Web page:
Unless some extreme form of climate change takes hold, San Luis Obispo will never have a quintessential “white Christmas.” The place can get darn close, though, when shows like The Ten Tenors’ “Home for the Holidays” are performed at the Christopher Cohan Performing Arts Center (PAC).
The silver-haired PAC patrons eagerly devoured every second of the Australian group’s set of Christmas music Tuesday night, and for good reason. The group of handsome young men knew how to sing, dance in unison and, above all, pander to 50, 60 and 70-something-year-old women. It was clear that this was not their first musical rodeo. Not by a long shot.
The Tenors are a relatively big-budget touring company, and they have been on the road performing for the better part of the last 16 years. No wonder, then, that the singers and the backing band knocked out each tune with such glossy perfection that the PAC seemed witness to a highly-produced studio recording.
Even so, the categorical variety was astounding. The Tenors easily transitioned from their spot-on Frankie Valli and the Four Seasons medley, complete with a virtual clinic in falsetto that would be the envy of Adam Levine, to the hardcore operatic “Ave Maria” and then hardly caught their breath before becoming the world’s most talented group of sidewalk carolers.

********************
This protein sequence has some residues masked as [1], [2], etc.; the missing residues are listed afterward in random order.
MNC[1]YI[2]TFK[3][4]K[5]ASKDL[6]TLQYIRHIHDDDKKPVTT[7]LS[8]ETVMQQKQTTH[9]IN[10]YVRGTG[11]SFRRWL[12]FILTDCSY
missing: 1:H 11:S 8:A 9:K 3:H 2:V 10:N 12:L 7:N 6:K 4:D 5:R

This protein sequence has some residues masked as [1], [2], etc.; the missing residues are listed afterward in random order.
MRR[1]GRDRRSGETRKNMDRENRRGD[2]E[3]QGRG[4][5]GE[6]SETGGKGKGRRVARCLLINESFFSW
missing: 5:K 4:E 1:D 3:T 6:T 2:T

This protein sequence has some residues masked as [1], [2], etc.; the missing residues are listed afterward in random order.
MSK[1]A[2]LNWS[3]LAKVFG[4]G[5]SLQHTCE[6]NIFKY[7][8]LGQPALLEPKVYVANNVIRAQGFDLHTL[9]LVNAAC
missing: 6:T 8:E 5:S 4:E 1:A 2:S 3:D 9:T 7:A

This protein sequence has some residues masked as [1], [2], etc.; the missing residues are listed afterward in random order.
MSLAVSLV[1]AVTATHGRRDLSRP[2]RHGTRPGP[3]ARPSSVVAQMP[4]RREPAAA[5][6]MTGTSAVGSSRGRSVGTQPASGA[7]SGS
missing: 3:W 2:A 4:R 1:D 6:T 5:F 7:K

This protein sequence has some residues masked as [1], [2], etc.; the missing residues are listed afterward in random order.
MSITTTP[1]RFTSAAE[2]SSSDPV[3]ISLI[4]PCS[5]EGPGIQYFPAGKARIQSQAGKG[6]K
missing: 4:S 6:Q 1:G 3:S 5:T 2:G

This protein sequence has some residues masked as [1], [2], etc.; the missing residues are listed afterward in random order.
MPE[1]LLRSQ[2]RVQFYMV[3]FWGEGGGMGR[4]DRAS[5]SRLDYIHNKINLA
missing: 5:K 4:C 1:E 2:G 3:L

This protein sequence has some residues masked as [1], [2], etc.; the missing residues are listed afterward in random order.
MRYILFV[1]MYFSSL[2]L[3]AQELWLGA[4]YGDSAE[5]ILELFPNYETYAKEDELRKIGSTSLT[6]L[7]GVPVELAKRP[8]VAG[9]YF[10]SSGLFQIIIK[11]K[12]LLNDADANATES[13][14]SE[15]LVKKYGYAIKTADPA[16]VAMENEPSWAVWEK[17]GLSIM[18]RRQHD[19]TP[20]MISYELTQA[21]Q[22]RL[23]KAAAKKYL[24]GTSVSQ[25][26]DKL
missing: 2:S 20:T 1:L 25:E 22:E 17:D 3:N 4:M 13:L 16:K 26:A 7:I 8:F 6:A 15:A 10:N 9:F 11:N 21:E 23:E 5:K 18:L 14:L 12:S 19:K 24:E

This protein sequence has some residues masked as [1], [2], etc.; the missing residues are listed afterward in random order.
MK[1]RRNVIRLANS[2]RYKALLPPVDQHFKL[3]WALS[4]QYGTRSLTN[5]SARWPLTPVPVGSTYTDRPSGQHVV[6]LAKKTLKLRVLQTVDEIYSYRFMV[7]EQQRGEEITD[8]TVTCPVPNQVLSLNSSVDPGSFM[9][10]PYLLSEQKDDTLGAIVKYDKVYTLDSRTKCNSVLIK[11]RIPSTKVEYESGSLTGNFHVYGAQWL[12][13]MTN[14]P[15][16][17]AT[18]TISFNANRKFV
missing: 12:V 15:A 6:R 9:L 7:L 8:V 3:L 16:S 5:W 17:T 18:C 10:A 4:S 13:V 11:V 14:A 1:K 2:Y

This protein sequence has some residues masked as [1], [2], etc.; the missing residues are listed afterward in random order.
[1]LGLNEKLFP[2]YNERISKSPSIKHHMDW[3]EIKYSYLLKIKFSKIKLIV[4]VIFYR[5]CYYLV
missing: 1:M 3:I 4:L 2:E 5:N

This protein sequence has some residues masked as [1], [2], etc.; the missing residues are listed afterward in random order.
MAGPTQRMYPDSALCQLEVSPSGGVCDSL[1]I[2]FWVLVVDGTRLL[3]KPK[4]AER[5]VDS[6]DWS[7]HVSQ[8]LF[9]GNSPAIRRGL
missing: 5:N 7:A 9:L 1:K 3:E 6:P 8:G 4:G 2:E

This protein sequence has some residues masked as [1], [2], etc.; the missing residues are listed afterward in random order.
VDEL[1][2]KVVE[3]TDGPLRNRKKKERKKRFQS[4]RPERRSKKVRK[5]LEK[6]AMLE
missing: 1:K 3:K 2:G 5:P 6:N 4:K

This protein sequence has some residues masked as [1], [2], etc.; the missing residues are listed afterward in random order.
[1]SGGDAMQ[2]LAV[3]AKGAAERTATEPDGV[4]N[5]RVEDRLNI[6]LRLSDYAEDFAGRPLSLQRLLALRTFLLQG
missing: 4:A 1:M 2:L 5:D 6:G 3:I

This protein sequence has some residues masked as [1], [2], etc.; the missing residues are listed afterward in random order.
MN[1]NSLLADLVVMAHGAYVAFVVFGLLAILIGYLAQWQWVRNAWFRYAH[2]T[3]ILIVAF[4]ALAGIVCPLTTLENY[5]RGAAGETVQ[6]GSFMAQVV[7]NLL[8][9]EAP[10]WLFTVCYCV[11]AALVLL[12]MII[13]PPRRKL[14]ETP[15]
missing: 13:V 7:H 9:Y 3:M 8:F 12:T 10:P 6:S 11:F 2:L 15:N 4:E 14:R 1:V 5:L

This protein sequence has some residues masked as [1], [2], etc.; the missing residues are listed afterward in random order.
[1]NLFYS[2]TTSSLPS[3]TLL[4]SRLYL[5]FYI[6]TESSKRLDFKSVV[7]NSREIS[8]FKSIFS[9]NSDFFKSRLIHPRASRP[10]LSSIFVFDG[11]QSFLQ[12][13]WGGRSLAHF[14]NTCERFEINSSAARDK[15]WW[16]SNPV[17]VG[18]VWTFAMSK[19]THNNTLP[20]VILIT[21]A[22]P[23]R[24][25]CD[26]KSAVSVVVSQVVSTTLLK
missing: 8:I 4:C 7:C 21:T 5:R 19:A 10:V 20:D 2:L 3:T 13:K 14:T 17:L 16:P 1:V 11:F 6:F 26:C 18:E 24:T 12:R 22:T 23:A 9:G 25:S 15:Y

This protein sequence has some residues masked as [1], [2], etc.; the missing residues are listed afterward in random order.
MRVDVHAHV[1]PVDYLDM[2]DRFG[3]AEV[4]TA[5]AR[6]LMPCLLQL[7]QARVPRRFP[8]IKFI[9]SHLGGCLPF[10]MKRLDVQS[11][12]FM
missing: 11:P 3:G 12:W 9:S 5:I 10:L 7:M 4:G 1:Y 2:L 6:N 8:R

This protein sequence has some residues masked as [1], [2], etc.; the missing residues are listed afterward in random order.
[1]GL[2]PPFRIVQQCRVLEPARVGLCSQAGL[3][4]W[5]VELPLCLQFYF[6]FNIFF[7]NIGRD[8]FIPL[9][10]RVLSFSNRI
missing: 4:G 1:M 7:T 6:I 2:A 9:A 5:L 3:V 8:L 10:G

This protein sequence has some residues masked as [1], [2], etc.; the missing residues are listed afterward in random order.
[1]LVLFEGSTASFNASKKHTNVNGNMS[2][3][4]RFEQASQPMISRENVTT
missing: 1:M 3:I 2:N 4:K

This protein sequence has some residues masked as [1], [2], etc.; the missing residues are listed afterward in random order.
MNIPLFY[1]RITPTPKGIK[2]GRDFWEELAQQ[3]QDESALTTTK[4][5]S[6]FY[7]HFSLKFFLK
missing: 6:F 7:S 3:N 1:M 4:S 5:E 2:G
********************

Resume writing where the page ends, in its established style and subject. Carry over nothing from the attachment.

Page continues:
Keane Fletcher, representing one-tenth of The Ten Tenors, attributed the group’s flexible talent in part to its sheer size.
“Everyone’s got such a different voice, so it means we can cover a wide range of musical styles,” he said. “It means we get to experiment with the ‘colors’ of each song as well.”
Despite their contemporary edge, the old-fashioned charm the group has in concert is dense enough to cut with a knife. Their rendition of “Sleigh Ride” was the recipient of fake snow, in addition to the some endearing sleigh-riding choreography. That particular spectacle would have been equally fitting in a Macy’s holiday TV advertisement. Lovely weather indeed.
The Tenors managed to appear both well rehearsed and to be having “an absolute ball,” as they put it. The scripted banter between songs seemed a bit much at times, but it did not bother the nearly-sold-out auditorium in the slightest. How does a troupe accustomed to performing hundreds of shows per year maintain a genuine sense of merriment? At least when it comes to the holiday show, the music itself is what keeps the group in an altogether joyous mood.
“It’s easier to do a holiday show because the audience comes in knowing most of the songs and wanting to sing along,” Fletcher said. “It’s such a warm, fun show that you get into it and just enjoy yourself.”
The snow may have been fake, but at least the musical ability and overall gaiety of the night were as real as the fact that SLO will remain temperate for the foreseeable future.